- Screen Readers Access
- Skip to Main Content
- Skip to Navigations
- Select Theme 1 2 3 4
- Text Size A A A
- Wednesday, September 20, 2017

- Home
- Activities >
- Experimental Nuclear Physics
- Research

Nuclear orbiting means that the two nuclei instead of fusing have formed a quasi-bound dinuclear system which would preferentially break apart into the entrance channel without ever undergoing complete fusion. It is generally assumed that the thermal equilibrium of the dinuclear orbiting complex is achieved quickly, but still the two nuclei maintain their identities and their complete fusion is inhibited.

In the literature, the words “Nuclear orbiting reaction” had been used for the last 30-35 years to describe different observed anomalies of nuclear reactions (in the projectile energy region 3-8 MeV/A) that could not be explained by standard statistical model calculations. Usually whenever the observed yields of the emitted fragments were found to be higher than those expected from the standard statistical model calculations or the observed width of the mass distribution of the fragments was found to be wider than that expected from the statistical model calculation, the qualitative idea of nuclear orbiting was invoked in one way or the other. On the other hand, the believers of the statistical model (Moretto and others) tried to show that most of these observations can be explained by adjusting the parameters of the statistical model, using more elaborate statistical model codes and by simple extension of the statistical model, without requiring this idea of orbiting. There was also the question regarding the fundamental difference between a highly deformed rotating compound nucleus and an orbiting complex formed in the entrance channel. Of course, in the exit channel, there is no difference between the two, as the final breakup must be from a dinuclear system.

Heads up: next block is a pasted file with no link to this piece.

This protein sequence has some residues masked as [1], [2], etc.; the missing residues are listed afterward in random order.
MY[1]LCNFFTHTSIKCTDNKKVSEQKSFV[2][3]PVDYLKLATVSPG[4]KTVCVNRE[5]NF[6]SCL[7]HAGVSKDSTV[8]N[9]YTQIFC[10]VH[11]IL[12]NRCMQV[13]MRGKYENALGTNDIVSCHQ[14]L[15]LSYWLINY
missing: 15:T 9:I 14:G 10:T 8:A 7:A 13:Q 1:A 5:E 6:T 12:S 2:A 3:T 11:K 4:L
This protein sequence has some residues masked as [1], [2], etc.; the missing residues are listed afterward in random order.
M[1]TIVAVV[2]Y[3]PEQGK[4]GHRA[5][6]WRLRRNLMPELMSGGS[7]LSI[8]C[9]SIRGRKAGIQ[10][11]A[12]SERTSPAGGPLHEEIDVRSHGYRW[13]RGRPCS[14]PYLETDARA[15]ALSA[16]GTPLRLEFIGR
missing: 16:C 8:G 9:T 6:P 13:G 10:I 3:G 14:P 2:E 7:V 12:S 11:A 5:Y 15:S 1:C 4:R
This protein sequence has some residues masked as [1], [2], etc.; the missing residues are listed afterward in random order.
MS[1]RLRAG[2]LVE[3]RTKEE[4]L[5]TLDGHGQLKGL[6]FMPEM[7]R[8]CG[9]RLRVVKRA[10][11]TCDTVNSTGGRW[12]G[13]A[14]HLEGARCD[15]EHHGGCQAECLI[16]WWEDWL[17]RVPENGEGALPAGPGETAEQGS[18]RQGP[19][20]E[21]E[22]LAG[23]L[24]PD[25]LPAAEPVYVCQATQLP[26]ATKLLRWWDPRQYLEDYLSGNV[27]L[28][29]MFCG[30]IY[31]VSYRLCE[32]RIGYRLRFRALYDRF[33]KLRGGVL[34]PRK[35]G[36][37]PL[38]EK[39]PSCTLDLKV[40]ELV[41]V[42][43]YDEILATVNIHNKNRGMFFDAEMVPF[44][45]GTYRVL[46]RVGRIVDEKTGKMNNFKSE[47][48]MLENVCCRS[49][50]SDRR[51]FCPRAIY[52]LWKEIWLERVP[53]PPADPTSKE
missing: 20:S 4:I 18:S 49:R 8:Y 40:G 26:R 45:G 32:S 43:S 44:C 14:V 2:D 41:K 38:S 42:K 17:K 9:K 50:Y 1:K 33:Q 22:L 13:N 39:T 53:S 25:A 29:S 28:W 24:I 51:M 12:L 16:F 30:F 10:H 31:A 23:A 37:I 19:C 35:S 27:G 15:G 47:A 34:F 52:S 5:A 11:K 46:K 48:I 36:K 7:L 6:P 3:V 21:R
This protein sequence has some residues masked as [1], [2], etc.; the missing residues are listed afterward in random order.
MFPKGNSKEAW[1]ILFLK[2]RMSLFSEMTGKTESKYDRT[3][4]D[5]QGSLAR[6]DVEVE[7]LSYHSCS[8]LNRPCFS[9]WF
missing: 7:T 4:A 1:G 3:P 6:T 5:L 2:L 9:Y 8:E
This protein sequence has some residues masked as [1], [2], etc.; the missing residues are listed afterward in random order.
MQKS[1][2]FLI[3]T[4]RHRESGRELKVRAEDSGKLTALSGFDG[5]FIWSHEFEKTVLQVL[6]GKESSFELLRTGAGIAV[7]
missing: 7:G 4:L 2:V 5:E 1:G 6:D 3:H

We differentiate between the formations of an orbiting complex and deformed spinning compound nucleus in the entrance channel by observing entrance channel dependence of the emitted fragments when the same composite is formed by two different reactions at the same excitation energy with very similar spin distributions. At the same time, we also ensure that the reaction mechanism is not a simple direct reaction by observing 1/sinq_{c.m} angular distribution at the back-angles, which should mean the formation of a long-lived intermediate complex. If we find entrance channel dependence (preferential breakup into the entrance channel), in addition to 1/sinq_{c.m} angular distribution at the back-angles, then we consider the formation of an orbiting complex in the entrance channel. Otherwise it should be a compound nucleus in the entrance channel. Using these criteria, it has been found that only a few systems such as ^{24}Mg+^{16}O, ^{28}Si+^{12}C, ^{16}O+^{89}Y, ^{16}O+^{93}Nb (at projectile bombarding energy 4-8 MeV/A) form orbiting complexes at high orbital angular momenta (near the critical angular monetum) and preferentially break apart into the entrance channel. Although a theoretical understanding of the process is still lacking, we are experimentally studying the temperature and the decay process of the orbiting complexes and highly deformed spinning compound nuclei.